PINE BLUFF — The small farming community of Pine Bluff sits at the cross roads halfway between Cross Plains and Mt. Horeb.
In 2005, Pine Bluff was at a different crossroads. A local tavern was planning to rent out a portion of its establishment to a strip club and would place this sleepy little town between its traditional values and the forces of immorality and indecency.
The beautiful parish of St. Mary’s of Pine Bluff is only a short walk down the road from where they were planning to open the strip club.
Vibrant parish of immigrants
The first European people to settle in Pine Bluff, a community which lies at the bottom of a circular valley once surrounded by pine trees, were the English, followed by the Irish and Germans.
While the English moved westward toward more desirable, open prairie, the Irish and Germans staked land claims, cleared fields, planted crops, and built a community of families in God’s grace and providence.
Unlike other communities where different national groups built separate churches, this faith community elected to build one together. On the Feast of the Assumption, August 15, 1854, the new church was dedicated to Our Lady Help of Christians and the first Mass was celebrated by Fr. Lorenz Conrad.
Many of those first families still are members of this vibrant parish. Their names can be found on the stained-glass window; Kalscheur, Krantz, Haack, and others the local parishioners fondly remember.
Plans for strip club
In the summer of 2004 a new priest, Fr. Richard Heilman, was assigned as pastor of two parishes, one of which was St. Mary’s of Pine Bluff. It was just months after the people first heard of the plans for the strip club.
Neighbors were appalled, and the little town was stunned. But there was not, it seemed, much that anyone could do.
The folks in Pine Bluff, however, hardly knew their new priest, Father Heilman. Little did they know the big plans he was formulating.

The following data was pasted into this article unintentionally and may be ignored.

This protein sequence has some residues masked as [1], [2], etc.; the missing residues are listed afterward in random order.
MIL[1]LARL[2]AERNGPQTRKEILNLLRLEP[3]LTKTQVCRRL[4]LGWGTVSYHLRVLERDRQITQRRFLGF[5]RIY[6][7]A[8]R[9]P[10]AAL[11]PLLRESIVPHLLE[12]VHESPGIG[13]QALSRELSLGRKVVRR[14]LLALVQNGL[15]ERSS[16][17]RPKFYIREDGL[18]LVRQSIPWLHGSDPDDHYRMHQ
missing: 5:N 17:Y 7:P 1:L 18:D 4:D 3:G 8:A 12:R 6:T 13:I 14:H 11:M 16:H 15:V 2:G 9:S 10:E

The ‘miracle mile’
Discerning God’s will, Father Heilman organized a mile-long Stations of the Cross through the town. He invited everyone — parishioners, townsfolk, people from the wider diocese — to pray along this “miracle mile,” in an effort to reclaim this surrendered ground and to consecrate the soil back to Our Lord.
The inaugural prayer walk was held on Palm Sunday 2005. Over 200 people spilled into the little town of Pine Bluff to participate in the “miracle mile.” Pine Bluff residents had prepared for the walk by placing two-foot-high crosses in their lawns stretching all the way down the main road and back, the length of the “miracle mile.”
Participants carried their prayer sheets and a white ribbon (a symbol of purity and anti-pornography). The 12th station found them at the entrance to the beautiful parish cemetery on a bluff with a life-size crucifix of our Lord and a 100-year-old stone kneeler in front. The participants tied their white ribbons to this kneeler as a prayer form, much like lighting a vigil candle.
Prayer warriors persist
After that first prayer walk, a container holding prayer sheets and ribbons was placed at the first station on the walk. All were invited to pick up a prayer sheet and ribbon, and pray at anytime, day or night.
Over the next six months, prayer warriors walked the path, prayed the Stations, and sang hymns nearly round the clock. “This is holy ground, we’re standing on holy ground . . . ,” they sang.
The white crosses on residents’ lawns served as a tangible reminder to pray for God’s mercy. Over 600 ribbons were tied to the kneeler.
Victory was won
The “miracle mile” was, indeed, miraculous. Even though many say that the porn industry is more protected (under First Amendment rights) than are the babies in mothers’ wombs, within six months the strip club was chased out of town. Pine Bluff was overjoyed, and a victory was won for Our Lord.